Why don't file uploads work during async postbacks?

As many people have noticed in their AJAX-enabled pages, file uploads do not work when doing an async postback. To my knowledge there's no way to support this scenario due to the browser's security restrictions. To understand why the upload doesn't work it's important to understand how async postbacks are performed and how that's different from how the browser performs a regular postback.

When the browser performs a regular postback it has the benefit of being actual code with no security restrictions running on the client computer. When you submit a form it creates a web request with all the form fields. When it encounters an <input type="file"> it examines the file the user chose, reads it from disk, and adds it to the web request.

When the AJAX JavaScript code is running in the browser it can do the first part about creating a request with all the form fields. However, when it gets to <input type="file"> fields it doesn't have the necessary security permissions to read those files from disk. Imagine what would happen it it could read those files: You could create a page that when visited will upload the user's c:\passwords.txt to a remote server! And we all know that every user has a file called passwords.txt on their C: drive. I bet just now you renamed it so my evil code couldn't run :)

So what's the workaround? Well, quite simply, the workaround is to do anything that doesn't involve a file upload during an async postback. Here are some solutions:

  1. Have a dedicated "Upload" button that does a regular postback instead of an async postback. You can achieve this using several techniques: Have the button be outside all UpdatePanels; have the button be the target of an UpdatePanel's PostBackTrigger; or call ScriptManager.RegisterPostBackControl() on it.
  2. Have a dedicated file upload page that doesn't have any UpdatePanels. Many web sites already do this anyway.

And now you might wonder, "why don't ASP.NET AJAX and the UpdatePanel handle this better?" We did give this a fair bit of thought and we decided that doing nothing was the best solution. One option we had was to throw some error from JavaScript if we detected any filled out <input type="file"> tags. But what if you wanted to do an async postback that had nothing to do with the file upload? Or perhaps only detect file uploads in certain regions of the document? That would involve even more expensive DOM tree walks that are already causing some performance degradation with UpdatePanels.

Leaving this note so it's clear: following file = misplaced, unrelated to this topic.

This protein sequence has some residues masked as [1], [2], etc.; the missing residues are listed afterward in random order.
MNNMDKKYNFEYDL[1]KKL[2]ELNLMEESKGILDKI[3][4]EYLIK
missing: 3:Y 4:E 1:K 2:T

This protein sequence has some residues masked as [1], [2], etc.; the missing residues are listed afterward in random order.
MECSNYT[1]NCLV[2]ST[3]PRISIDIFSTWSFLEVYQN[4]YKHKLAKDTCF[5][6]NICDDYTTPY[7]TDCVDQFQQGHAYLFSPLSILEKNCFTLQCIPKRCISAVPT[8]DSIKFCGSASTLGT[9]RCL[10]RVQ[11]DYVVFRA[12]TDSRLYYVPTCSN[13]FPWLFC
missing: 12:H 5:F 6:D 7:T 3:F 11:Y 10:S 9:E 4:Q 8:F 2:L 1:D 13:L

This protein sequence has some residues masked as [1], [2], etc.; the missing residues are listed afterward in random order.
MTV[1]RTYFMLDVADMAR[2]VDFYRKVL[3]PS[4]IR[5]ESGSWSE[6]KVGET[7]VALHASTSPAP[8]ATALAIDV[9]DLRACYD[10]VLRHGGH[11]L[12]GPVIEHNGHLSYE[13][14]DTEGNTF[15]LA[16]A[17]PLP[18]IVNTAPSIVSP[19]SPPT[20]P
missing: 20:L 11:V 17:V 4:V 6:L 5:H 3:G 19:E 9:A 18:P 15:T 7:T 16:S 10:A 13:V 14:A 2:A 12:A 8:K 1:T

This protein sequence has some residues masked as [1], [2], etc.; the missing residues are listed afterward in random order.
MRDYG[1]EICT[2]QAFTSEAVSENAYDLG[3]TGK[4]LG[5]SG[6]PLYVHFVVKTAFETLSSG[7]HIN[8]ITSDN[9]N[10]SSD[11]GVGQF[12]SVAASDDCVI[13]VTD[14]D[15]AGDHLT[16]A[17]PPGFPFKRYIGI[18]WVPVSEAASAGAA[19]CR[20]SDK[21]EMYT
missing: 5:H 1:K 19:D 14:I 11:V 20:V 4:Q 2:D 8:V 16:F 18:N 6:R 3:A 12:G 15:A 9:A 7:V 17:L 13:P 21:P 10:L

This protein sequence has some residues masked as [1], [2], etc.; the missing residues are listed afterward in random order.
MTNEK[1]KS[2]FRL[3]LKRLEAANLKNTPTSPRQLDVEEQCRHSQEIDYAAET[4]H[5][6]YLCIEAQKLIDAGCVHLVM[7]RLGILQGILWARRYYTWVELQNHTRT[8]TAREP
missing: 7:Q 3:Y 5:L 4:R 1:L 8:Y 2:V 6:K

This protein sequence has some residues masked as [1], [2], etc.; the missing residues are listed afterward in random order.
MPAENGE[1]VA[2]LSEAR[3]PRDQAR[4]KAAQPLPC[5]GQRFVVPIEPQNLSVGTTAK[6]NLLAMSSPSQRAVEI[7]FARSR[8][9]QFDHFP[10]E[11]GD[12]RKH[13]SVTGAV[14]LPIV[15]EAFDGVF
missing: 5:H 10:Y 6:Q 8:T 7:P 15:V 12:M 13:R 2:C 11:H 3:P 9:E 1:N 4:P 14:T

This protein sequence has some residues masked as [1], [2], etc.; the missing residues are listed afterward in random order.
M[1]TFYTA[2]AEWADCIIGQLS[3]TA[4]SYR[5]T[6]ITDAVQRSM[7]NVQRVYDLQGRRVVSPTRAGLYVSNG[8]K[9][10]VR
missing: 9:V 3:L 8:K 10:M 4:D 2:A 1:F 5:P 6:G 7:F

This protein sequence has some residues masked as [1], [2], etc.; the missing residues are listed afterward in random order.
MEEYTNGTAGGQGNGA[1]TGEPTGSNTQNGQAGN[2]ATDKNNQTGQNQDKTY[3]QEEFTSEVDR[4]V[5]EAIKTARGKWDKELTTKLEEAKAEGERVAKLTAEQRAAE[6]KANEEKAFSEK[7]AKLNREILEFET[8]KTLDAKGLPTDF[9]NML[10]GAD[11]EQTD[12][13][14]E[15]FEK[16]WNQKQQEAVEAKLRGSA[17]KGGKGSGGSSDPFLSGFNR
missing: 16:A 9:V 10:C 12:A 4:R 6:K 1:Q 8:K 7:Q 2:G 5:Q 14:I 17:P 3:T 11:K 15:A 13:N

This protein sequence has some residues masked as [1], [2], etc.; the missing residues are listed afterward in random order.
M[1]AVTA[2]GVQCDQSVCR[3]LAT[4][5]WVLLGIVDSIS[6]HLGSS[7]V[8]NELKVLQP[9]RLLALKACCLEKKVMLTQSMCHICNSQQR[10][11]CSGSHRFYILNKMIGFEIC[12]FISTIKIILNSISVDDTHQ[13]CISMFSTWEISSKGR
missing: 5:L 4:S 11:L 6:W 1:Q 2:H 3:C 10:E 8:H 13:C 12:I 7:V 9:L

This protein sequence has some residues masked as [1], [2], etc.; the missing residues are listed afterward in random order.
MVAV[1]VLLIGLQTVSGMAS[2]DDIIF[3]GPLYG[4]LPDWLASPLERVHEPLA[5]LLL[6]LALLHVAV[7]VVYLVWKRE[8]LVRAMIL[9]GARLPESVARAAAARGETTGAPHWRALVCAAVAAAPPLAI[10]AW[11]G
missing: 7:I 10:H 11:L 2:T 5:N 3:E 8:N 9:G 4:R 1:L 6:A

In conclusion, if you want a secure browser, you're not going to get file upload functionality from UpdatePanels. If you don't want a secure browser, please get your head checked. If you want to do file uploads, just use one of the two solutions I provided.

PS: This is the first blog post I've written using Windows Live Writer. I used to use the editor built in to Community Server and was extremely unhappy with it. Live Writer is so easy to use not only for writing and formatting text, but even for adding images to the post. It even creates a nice looking thumbnail automatically with many customization options.


  • My c:\passwords.txt file just says "U l33t HAXXOR!!1111oneoneone"

    You know just to throw them off. What they don't realize is that IS my password. Muahahah.

  • How does gmail support the async file uploads?

  • I think gmail uses the iframe trick..Its how lot of people did async operations before the XMLhttpRequest object was supported in all browsers.

  • Our company just uses iframes. but we also have our own ajax framework.

  • The iFrame trick is the only way you can do it, however I do believe their are so IE hacks to make it happen with pure Ajax but users have to have security settings set at the very lowest

  • Hi Jody,
    I just read your post and I think there's one key point that's being missed. For an AJAX request (e.g. an UpdatePanel's async postback), how do you craft the POST request that contains those bytes? You have to detect the tag, get its value (all this is possible), and then *read the file from disk*.

    That last part is obviously impossible. That's where my "insecure browser" comment came in as well as the C:\passwords.txt. If JavaScript running in the browser could read arbitrary files under default Internet security zone settings then it could just grab your passwords.txt file and transmit them to http://www.example.org/h4x0r.aspx . But it can't do that, and that's why UpdatePanel can't do it either.

    AJAX requests use the XmlHttpRequest object, which in addition to other settings, has a request body that you can set. For POST requests the request body contains the form fields, including textbox values, dropdown list selections, and uploaded file content.